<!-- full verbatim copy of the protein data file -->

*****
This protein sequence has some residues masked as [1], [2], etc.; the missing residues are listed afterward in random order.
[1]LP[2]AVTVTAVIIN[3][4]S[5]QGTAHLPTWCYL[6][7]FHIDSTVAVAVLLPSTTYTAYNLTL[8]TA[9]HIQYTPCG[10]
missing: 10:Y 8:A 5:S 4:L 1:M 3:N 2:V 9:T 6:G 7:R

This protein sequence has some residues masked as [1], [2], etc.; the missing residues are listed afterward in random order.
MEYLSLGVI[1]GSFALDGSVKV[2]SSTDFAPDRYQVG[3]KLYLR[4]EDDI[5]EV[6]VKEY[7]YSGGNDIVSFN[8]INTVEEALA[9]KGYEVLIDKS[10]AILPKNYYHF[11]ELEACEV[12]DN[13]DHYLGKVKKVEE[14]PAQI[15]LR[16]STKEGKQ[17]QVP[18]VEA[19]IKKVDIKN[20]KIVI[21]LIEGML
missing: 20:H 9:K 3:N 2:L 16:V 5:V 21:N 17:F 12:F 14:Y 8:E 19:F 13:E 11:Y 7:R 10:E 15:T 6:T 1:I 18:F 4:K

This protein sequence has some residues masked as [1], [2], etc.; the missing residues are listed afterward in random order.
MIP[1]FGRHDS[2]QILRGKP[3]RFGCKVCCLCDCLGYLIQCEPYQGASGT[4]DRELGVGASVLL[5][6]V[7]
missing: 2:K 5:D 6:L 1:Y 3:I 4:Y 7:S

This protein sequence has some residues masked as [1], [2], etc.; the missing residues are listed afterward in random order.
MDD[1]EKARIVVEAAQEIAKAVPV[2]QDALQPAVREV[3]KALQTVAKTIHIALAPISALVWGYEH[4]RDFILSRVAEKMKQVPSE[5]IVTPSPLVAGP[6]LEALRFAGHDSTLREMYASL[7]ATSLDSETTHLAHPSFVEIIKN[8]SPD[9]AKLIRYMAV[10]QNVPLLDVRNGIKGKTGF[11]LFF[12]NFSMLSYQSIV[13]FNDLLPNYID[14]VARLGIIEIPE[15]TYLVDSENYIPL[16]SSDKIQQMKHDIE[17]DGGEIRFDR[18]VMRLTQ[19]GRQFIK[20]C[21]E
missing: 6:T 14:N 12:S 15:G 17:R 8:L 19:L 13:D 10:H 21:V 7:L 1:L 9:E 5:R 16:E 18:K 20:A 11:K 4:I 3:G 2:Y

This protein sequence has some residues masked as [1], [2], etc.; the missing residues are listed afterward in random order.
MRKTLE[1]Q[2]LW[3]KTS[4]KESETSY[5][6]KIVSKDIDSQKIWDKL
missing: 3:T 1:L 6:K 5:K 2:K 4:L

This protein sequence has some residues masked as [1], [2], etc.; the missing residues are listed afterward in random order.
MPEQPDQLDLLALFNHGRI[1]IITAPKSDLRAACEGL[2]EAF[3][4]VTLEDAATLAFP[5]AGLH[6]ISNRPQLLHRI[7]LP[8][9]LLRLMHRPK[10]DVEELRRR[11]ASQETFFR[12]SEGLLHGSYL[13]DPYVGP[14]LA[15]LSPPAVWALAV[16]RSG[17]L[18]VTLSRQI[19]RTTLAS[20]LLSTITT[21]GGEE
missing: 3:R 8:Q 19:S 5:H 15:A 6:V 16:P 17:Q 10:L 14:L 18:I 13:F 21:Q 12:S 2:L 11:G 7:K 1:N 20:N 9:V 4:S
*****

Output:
This protein sequence has some residues masked as [1], [2], etc.; the missing residues are listed afterward in random order.
[1]LP[2]AVTVTAVIIN[3][4]S[5]QGTAHLPTWCYL[6][7]FHIDSTVAVAVLLPSTTYTAYNLTL[8]TA[9]HIQYTPCG[10]
missing: 10:Y 8:A 5:S 4:L 1:M 3:N 2:V 9:T 6:G 7:R

This protein sequence has some residues masked as [1], [2], etc.; the missing residues are listed afterward in random order.
MEYLSLGVI[1]GSFALDGSVKV[2]SSTDFAPDRYQVG[3]KLYLR[4]EDDI[5]EV[6]VKEY[7]YSGGNDIVSFN[8]INTVEEALA[9]KGYEVLIDKS[10]AILPKNYYHF[11]ELEACEV[12]DN[13]DHYLGKVKKVEE[14]PAQI[15]LR[16]STKEGKQ[17]QVP[18]VEA[19]IKKVDIKN[20]KIVI[21]LIEGML
missing: 20:H 9:K 3:N 2:L 16:V 5:V 21:N 17:F 12:F 14:Y 8:E 19:F 13:E 11:Y 7:R 10:E 15:T 6:T 1:I 18:F 4:K

This protein sequence has some residues masked as [1], [2], etc.; the missing residues are listed afterward in random order.
MIP[1]FGRHDS[2]QILRGKP[3]RFGCKVCCLCDCLGYLIQCEPYQGASGT[4]DRELGVGASVLL[5][6]V[7]
missing: 2:K 5:D 6:L 1:Y 3:I 4:Y 7:S

This protein sequence has some residues masked as [1], [2], etc.; the missing residues are listed afterward in random order.
MDD[1]EKARIVVEAAQEIAKAVPV[2]QDALQPAVREV[3]KALQTVAKTIHIALAPISALVWGYEH[4]RDFILSRVAEKMKQVPSE[5]IVTPSPLVAGP[6]LEALRFAGHDSTLREMYASL[7]ATSLDSETTHLAHPSFVEIIKN[8]SPD[9]AKLIRYMAV[10]QNVPLLDVRNGIKGKTGF[11]LFF[12]NFSMLSYQSIV[13]FNDLLPNYID[14]VARLGIIEIPE[15]TYLVDSENYIPL[16]SSDKIQQMKHDIE[17]DGGEIRFDR[18]VMRLTQ[19]GRQFIK[20]C[21]E
missing: 6:T 14:N 12:S 15:G 17:R 8:L 19:L 13:D 10:H 21:V 7:L 1:L 9:E 5:R 16:E 18:K 20:A 11:K 4:I 3:G 2:Y

This protein sequence has some residues masked as [1], [2], etc.; the missing residues are listed afterward in random order.
MRKTLE[1]Q[2]LW[3]KTS[4]KESETSY[5][6]KIVSKDIDSQKIWDKL
missing: 3:T 1:L 6:K 5:K 2:K 4:L

This protein sequence has some residues masked as [1], [2], etc.; the missing residues are listed afterward in random order.
MPEQPDQLDLLALFNHGRI[1]IITAPKSDLRAACEGL[2]EAF[3][4]VTLEDAATLAFP[5]AGLH[6]ISNRPQLLHRI[7]LP[8][9]LLRLMHRPK[10]DVEELRRR[11]ASQETFFR[12]SEGLLHGSYL[13]DPYVGP[14]LA[15]LSPPAVWALAV[16]RSG[17]L[18]VTLSRQI[19]RTTLAS[20]LLSTITT[21]GGEE
missing: 3:R 8:Q 19:S 5:H 15:A 6:V 16:P 17:Q 10:L 14:L 18:I 13:F 21:Q 12:S 2:L 11:G 7:K 1:N 20:N 9:V 4:S